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January 2010


How to Become a Bounty Hunter

Ex-High Ranking Secret Service Agent Among Those Busted in FBI Sting Involving 22 Executives

By Allan Lengel

WASHINGTON — A former high ranking Secret Service agent was among 22 executives of military and law enforcement supply companies indicted this week in an FBI sting involving foreign bribery and sale of small arms, amunition and protective gear to Africa.

Patrick Caldwell, the chief executive officer of Florida-based Protective Products of America, spent 27 years with the U.S. Secret Service, rising to the deputy assistant director of the Office of Protective Operations.

Caldwell was among the 22 executive s charged with paying off a representative of a defense minister of an African nation to land lucrative contracts to supply the presidential guard of an African nation.  But the representative was actually an undercover FBI agent and there was actually no African nation involved.

Las Vegas Review-Journal columnist John L. Smith reported that Caldwell and former company CEO Stephen Gerard Giordanella “are alleged to have met with the FBI’s undercover agent at the Mandarin Oriental Hotel in Miami to hammer out details of a two-phased contract calling for a total of 3,650 armored body plates. The contract would include a 20 percent “commission” for a man they believed was an African nation’s defense minister.”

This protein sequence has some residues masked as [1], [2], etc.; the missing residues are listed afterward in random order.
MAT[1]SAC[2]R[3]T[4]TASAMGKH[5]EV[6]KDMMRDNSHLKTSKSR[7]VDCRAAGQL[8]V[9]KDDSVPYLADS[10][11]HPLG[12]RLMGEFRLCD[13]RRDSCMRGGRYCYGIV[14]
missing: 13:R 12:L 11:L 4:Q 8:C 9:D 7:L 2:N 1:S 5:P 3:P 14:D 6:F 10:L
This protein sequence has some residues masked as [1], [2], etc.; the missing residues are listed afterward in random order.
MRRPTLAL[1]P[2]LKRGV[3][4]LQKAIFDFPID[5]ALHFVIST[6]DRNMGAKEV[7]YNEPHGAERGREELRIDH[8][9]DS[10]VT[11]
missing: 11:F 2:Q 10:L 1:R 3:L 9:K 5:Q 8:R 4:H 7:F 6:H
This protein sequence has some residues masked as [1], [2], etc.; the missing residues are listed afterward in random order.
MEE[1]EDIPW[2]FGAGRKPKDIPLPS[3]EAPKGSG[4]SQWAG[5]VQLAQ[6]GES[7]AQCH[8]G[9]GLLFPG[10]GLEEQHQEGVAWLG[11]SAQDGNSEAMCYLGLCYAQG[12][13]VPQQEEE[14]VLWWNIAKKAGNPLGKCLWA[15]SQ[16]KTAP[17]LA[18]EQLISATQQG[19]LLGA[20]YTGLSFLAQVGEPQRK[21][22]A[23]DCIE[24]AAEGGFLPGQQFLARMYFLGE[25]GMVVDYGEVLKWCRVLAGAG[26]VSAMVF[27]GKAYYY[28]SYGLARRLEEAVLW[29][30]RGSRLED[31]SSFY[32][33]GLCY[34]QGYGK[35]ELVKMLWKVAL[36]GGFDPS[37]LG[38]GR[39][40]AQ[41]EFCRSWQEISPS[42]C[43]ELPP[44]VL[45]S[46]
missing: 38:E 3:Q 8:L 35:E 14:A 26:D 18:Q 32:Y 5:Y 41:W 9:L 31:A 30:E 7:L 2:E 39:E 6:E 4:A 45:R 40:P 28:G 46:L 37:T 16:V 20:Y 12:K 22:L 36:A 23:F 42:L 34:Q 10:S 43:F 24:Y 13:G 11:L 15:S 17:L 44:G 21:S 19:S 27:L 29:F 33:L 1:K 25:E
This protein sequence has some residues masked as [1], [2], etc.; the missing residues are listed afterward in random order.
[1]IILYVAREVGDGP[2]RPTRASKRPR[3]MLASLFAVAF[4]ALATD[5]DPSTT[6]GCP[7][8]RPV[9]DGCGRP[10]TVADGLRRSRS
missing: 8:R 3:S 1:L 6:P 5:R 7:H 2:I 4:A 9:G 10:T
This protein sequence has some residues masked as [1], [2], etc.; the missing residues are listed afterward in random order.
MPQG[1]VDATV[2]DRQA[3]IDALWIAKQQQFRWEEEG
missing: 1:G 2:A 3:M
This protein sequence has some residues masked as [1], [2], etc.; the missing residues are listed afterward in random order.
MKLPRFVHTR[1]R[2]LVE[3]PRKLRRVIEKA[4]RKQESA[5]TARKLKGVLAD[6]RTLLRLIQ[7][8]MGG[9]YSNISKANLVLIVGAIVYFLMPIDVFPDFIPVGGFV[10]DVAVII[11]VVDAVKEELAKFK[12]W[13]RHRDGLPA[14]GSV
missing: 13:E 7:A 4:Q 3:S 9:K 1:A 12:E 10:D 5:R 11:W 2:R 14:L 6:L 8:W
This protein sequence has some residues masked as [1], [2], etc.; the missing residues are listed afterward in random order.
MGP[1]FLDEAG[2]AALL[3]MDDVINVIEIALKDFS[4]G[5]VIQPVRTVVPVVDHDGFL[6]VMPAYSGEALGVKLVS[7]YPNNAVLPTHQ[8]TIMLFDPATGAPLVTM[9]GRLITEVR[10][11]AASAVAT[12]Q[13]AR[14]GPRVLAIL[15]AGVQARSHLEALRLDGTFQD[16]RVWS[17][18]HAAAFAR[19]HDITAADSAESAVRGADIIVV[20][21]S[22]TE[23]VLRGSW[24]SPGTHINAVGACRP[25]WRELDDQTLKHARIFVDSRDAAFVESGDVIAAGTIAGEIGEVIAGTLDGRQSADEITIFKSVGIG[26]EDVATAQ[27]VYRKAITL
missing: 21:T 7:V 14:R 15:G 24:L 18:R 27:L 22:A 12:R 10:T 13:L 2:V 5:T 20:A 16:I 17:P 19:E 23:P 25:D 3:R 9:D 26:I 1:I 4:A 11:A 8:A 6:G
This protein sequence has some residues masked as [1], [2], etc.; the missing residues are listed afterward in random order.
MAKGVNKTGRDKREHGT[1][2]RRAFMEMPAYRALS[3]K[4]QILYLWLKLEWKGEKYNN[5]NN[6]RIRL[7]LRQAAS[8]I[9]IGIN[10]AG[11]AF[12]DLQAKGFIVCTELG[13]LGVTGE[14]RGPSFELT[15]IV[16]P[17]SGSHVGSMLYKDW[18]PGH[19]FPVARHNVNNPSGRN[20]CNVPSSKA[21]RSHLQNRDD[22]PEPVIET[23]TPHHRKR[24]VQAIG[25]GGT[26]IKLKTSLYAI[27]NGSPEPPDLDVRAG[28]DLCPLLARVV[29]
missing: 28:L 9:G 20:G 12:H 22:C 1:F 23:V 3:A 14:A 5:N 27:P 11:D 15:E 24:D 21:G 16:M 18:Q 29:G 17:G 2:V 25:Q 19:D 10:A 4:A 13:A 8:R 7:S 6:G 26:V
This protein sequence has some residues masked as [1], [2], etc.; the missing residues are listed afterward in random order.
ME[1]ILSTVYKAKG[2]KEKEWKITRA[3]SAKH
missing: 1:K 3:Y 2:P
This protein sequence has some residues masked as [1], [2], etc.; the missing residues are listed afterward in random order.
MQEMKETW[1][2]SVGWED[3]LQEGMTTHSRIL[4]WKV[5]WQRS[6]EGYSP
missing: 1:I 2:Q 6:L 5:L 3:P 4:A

“Money changed hands, and in an October 2009 follow-up meeting at Clyde’s, a Washington, D.C., restaurant, Caldwell was told the defense minister “was pleased” with the product,” the columnist wrote. “The ex-Secret Service agent swallowed the undercover sting hook, line and sinker, according to the indictment.”

“He will have difficulty pleading ignorance of the law in the investigation despite the fact he’s only been with the company since January 2009,” wrote Smith. “The decorated Vietnam veteran was once in charge of the Vice Presidential Protective Division.

In a July 2009 press release announcing his hiring the company wrote:

“Pat’s vast expertise in federal law enforcement and the military are a natural fit for PPA and we are delighted that he has agreed to step into this important leadership position,” said General Hugh Shelton (ret.), Chairman of the Board. “We continue to work diligently to secure previously delayed and new military contracts as well as bolster our soft armor business where we see significant opportunity in diversifying our revenue stream.”

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